ORLANDO, Fla. — Three state senators said Monday they want residents and commercial property owners in Orange and Osceola counties to know that, under current law, their taxes would have to jump substantially if the Reedy Creek Improvement District is dissolved next year.

What You Need To Know

Democratic senators Linda Stewart of Orlando, Randolph Bracy of Orlando and Victor Torres of Kissimmee held a news conference at the Orange County Administration Building Lobby in Orlando to explain to property owners.

“The purpose of this press conference is to keep the light shining on what the impact is going to be if it goes through the way we understand it today and that is a huge tax increase to every property owner," Stewart said. "It would be residential and commercial. Whoever owns property will have to bear a huge additional tax.”

Reedy Creek Improvement District, which is the governing jurisdiction and taxing district for Walt Disney World, is scheduled to dissolve on June 1, 2023, after the state legislature passed a law in a special session and the governor signed it. 

This all comes down to the bond debt held by Reedy Creek which is estimated to be about $1 billion. As the law stands now, Orange and Osceola counties could have to take on that debt.

Critics say the bill passed by the Florida Legislature was in response to Disney voicing criticism over another bill passed into law, the so-called “Don’t Say Gay” bill. Gov. Ron DeSantis had urged lawmakers to pass the measure dissolving some special districts.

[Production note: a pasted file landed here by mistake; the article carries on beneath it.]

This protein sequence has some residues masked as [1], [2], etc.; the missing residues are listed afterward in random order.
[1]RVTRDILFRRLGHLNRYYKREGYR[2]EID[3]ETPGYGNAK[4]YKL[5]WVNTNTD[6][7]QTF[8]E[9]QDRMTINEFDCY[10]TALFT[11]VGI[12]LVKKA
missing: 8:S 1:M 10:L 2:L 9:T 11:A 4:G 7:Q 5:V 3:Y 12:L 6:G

Government law attorney Jacob Schumer told Spectrum News 13 that a 1967 agreement between the state and RCID requires any bond debts to be paid off before the district can be dissolved and its governing powers taken away.

But when asked about it in a Fox News town hall interview in Orlando on Thursday night, DeSantis said he and his legal team have it all figured out, though the claim ended up being light on details.

“The legislature did it starting next June because there’s going to be additional legislative action," DeSantis said. "We know what we’re going to do, so stay tuned. That will all be apparent.

“The bonds will be paid by Disney. They will be paying taxes, probably more taxes," he added. "They will follow the laws that every other person has to do, and they will no longer have the ability to run their own government."

As the law stands now, Orange and Osceola counties could end up being responsible for paying the debts, and that could force those counties to raise property taxes. The Governor’s Office has not released any details about the state’s plan, but Schumer said he can see a possible scenario in which the state could get around the original agreement.

“Whatever the governor does, it has to have all the same powers as Reedy Creek does right now,” Schumer said. “So it’s possible he could create some kind of substitute government entity, but it’s going to have to be essentially the same as Reedy Creek.”

Monday’s press conference comes on the heels of the Walt Disney Company's public relations chief, Geoff Morrell, announcing he is stepping down.

The Orlando Sentinel reported that Morrell sent an email to staff on Friday, saying this job is not the right fit for several reasons.

He was hired as the public relations chief three months ago.

Curtis McCloud of Spectrum News 13 contributed to this reporter.